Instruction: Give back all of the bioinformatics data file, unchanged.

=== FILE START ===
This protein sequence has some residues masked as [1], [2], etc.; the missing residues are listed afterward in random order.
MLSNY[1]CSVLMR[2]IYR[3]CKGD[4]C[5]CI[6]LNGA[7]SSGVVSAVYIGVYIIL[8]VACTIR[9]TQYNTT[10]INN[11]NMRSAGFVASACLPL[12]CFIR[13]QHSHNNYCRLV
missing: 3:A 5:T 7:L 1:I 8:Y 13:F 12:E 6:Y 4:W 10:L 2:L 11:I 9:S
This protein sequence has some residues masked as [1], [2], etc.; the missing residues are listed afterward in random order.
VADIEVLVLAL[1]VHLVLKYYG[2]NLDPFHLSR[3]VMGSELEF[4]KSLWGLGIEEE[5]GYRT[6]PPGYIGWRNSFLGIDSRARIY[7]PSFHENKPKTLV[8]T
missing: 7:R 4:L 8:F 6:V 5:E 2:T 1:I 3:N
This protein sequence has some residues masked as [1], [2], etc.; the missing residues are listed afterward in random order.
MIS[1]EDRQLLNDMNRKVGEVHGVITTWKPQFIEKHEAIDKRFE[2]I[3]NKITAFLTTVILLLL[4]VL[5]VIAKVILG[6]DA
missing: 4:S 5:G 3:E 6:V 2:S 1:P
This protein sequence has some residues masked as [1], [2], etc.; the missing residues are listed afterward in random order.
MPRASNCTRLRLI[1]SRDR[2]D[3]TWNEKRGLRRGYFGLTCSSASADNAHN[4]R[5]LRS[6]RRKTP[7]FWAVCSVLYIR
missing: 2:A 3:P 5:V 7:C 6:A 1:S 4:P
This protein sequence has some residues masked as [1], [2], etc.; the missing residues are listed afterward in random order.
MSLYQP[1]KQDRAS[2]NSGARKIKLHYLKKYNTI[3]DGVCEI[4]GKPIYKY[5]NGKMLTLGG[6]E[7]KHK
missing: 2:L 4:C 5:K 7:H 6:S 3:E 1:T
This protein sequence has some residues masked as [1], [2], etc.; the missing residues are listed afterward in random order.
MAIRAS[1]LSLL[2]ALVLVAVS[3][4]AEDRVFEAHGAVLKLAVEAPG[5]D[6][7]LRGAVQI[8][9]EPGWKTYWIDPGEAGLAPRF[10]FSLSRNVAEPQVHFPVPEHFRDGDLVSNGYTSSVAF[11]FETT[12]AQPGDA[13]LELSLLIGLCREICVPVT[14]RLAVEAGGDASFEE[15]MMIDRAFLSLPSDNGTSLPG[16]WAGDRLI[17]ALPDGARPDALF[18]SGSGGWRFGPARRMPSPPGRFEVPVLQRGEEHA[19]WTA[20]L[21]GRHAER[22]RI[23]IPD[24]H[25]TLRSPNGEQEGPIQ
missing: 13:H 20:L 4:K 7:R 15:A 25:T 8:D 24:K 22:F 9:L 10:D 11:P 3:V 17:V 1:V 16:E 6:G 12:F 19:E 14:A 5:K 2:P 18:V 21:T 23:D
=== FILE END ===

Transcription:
This protein sequence has some residues masked as [1], [2], etc.; the missing residues are listed afterward in random order.
MLSNY[1]CSVLMR[2]IYR[3]CKGD[4]C[5]CI[6]LNGA[7]SSGVVSAVYIGVYIIL[8]VACTIR[9]TQYNTT[10]INN[11]NMRSAGFVASACLPL[12]CFIR[13]QHSHNNYCRLV
missing: 3:A 5:T 7:L 1:I 8:Y 13:F 12:E 6:Y 4:W 10:L 2:L 11:I 9:S
This protein sequence has some residues masked as [1], [2], etc.; the missing residues are listed afterward in random order.
VADIEVLVLAL[1]VHLVLKYYG[2]NLDPFHLSR[3]VMGSELEF[4]KSLWGLGIEEE[5]GYRT[6]PPGYIGWRNSFLGIDSRARIY[7]PSFHENKPKTLV[8]T
missing: 7:R 4:L 8:F 6:V 5:E 2:T 1:I 3:N
This protein sequence has some residues masked as [1], [2], etc.; the missing residues are listed afterward in random order.
MIS[1]EDRQLLNDMNRKVGEVHGVITTWKPQFIEKHEAIDKRFE[2]I[3]NKITAFLTTVILLLL[4]VL[5]VIAKVILG[6]DA
missing: 4:S 5:G 3:E 6:V 2:S 1:P
This protein sequence has some residues masked as [1], [2], etc.; the missing residues are listed afterward in random order.
MPRASNCTRLRLI[1]SRDR[2]D[3]TWNEKRGLRRGYFGLTCSSASADNAHN[4]R[5]LRS[6]RRKTP[7]FWAVCSVLYIR
missing: 2:A 3:P 5:V 7:C 6:A 1:S 4:P
This protein sequence has some residues masked as [1], [2], etc.; the missing residues are listed afterward in random order.
MSLYQP[1]KQDRAS[2]NSGARKIKLHYLKKYNTI[3]DGVCEI[4]GKPIYKY[5]NGKMLTLGG[6]E[7]KHK
missing: 2:L 4:C 5:K 7:H 6:S 3:E 1:T
This protein sequence has some residues masked as [1], [2], etc.; the missing residues are listed afterward in random order.
MAIRAS[1]LSLL[2]ALVLVAVS[3][4]AEDRVFEAHGAVLKLAVEAPG[5]D[6][7]LRGAVQI[8][9]EPGWKTYWIDPGEAGLAPRF[10]FSLSRNVAEPQVHFPVPEHFRDGDLVSNGYTSSVAF[11]FETT[12]AQPGDA[13]LELSLLIGLCREICVPVT[14]RLAVEAGGDASFEE[15]MMIDRAFLSLPSDNGTSLPG[16]WAGDRLI[17]ALPDGARPDALF[18]SGSGGWRFGPARRMPSPPGRFEVPVLQRGEEHA[19]WTA[20]L[21]GRHAER[22]RI[23]IPD[24]H[25]TLRSPNGEQEGPIQ
missing: 13:H 20:L 4:K 7:R 15:A 25:T 8:D 24:K 22:F 9:L 10:D 11:P 3:V 17:V 1:V 16:E 6:G 12:F 19:E 14:A 5:K 2:P 18:V 21:T 23:D